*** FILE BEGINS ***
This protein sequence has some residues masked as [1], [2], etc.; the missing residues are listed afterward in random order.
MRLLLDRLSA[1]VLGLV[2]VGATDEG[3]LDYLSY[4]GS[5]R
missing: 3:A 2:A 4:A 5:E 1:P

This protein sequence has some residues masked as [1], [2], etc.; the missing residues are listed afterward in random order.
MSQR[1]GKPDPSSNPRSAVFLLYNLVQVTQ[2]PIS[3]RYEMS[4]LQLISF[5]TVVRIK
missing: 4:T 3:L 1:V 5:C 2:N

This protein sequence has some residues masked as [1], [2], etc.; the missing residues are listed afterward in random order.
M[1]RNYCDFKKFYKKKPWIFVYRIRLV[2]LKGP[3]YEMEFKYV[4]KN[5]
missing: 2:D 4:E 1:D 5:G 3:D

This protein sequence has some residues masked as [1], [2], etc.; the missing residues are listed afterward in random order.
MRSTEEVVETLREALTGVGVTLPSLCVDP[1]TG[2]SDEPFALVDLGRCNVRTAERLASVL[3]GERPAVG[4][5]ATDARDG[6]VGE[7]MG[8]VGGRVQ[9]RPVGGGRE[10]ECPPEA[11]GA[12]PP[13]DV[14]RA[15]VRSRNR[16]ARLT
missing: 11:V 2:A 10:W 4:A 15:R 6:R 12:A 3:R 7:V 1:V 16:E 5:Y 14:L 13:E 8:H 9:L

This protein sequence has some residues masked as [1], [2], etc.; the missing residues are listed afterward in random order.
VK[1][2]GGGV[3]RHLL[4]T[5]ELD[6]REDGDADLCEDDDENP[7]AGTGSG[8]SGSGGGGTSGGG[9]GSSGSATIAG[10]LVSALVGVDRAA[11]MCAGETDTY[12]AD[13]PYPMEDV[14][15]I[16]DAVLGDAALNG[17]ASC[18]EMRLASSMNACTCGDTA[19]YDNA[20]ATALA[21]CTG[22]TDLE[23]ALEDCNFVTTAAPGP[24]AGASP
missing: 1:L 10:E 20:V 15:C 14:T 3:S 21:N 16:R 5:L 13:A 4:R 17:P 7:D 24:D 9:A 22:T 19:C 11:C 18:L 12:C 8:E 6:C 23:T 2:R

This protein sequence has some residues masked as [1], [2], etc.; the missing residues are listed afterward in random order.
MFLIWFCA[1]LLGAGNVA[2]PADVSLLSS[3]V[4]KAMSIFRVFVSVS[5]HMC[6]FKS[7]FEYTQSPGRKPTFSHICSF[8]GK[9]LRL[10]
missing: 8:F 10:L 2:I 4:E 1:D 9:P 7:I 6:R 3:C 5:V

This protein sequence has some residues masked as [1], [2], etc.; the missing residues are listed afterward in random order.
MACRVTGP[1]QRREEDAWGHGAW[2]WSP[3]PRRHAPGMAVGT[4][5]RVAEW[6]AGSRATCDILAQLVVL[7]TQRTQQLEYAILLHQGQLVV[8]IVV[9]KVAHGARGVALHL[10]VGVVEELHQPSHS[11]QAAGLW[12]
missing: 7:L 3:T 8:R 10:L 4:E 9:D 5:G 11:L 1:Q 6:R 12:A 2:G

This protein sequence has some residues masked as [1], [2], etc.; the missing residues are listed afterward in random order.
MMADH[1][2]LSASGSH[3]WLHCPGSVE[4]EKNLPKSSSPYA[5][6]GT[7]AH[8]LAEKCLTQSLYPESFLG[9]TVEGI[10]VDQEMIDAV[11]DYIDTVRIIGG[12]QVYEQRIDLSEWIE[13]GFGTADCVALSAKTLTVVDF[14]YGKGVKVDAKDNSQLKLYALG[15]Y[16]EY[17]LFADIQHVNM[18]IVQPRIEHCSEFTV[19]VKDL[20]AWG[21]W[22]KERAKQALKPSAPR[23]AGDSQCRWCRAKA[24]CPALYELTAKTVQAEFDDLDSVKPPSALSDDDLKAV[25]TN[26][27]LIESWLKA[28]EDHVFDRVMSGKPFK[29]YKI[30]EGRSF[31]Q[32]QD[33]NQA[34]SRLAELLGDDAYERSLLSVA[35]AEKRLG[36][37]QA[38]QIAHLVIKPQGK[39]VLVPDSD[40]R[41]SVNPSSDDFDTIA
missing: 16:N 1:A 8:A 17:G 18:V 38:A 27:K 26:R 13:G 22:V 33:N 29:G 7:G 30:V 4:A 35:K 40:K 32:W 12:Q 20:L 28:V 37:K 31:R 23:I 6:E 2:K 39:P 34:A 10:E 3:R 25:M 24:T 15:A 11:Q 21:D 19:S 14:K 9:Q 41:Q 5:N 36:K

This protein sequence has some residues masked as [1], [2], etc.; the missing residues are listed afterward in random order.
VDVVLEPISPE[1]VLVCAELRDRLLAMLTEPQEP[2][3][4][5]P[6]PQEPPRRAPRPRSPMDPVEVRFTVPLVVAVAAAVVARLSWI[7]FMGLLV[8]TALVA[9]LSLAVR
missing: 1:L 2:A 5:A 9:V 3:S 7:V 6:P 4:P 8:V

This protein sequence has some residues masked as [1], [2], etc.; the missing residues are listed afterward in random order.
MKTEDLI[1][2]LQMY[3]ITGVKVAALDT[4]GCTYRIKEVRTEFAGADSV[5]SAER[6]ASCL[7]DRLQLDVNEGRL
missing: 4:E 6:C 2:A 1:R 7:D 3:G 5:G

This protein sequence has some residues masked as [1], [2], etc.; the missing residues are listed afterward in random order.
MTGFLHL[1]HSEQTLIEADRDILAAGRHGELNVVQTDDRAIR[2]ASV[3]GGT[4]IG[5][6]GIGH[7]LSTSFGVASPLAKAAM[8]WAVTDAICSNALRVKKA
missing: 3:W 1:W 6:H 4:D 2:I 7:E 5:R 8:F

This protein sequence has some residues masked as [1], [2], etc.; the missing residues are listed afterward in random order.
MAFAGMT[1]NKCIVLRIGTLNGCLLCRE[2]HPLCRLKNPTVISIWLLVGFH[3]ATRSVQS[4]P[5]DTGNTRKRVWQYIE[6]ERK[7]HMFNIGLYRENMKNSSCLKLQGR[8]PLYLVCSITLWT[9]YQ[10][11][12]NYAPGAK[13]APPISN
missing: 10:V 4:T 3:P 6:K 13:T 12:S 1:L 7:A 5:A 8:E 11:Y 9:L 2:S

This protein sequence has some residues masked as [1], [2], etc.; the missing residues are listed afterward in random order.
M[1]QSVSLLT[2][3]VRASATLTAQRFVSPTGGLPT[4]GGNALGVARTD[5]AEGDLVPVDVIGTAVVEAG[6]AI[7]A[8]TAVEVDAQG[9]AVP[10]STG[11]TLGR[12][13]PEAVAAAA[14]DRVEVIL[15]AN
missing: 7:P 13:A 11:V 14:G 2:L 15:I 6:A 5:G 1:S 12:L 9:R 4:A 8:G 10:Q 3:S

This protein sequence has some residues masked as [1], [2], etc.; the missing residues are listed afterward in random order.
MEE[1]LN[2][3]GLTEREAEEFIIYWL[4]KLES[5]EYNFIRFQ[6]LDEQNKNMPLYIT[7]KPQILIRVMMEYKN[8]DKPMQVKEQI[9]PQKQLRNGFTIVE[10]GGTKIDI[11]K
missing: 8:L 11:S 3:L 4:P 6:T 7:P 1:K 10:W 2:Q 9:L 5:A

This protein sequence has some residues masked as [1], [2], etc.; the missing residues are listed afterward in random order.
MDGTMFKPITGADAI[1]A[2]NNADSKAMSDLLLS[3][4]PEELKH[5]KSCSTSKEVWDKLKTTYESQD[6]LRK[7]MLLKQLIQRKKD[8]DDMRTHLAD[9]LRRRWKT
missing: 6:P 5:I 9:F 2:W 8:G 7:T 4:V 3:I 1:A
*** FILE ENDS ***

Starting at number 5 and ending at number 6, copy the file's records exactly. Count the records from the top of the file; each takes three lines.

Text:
This protein sequence has some residues masked as [1], [2], etc.; the missing residues are listed afterward in random order.
VK[1][2]GGGV[3]RHLL[4]T[5]ELD[6]REDGDADLCEDDDENP[7]AGTGSG[8]SGSGGGGTSGGG[9]GSSGSATIAG[10]LVSALVGVDRAA[11]MCAGETDTY[12]AD[13]PYPMEDV[14][15]I[16]DAVLGDAALNG[17]ASC[18]EMRLASSMNACTCGDTA[19]YDNA[20]ATALA[21]CTG[22]TDLE[23]ALEDCNFVTTAAPGP[24]AGASP
missing: 1:L 10:E 20:V 15:C 14:T 3:S 21:N 16:R 5:L 13:A 4:R 17:P 7:D 24:D 9:A 22:T 19:C 11:C 18:L 12:C 8:E 6:C 23:T 2:R

This protein sequence has some residues masked as [1], [2], etc.; the missing residues are listed afterward in random order.
MFLIWFCA[1]LLGAGNVA[2]PADVSLLSS[3]V[4]KAMSIFRVFVSVS[5]HMC[6]FKS[7]FEYTQSPGRKPTFSHICSF[8]GK[9]LRL[10]
missing: 8:F 10:L 2:I 4:E 1:D 9:P 7:I 6:R 3:C 5:V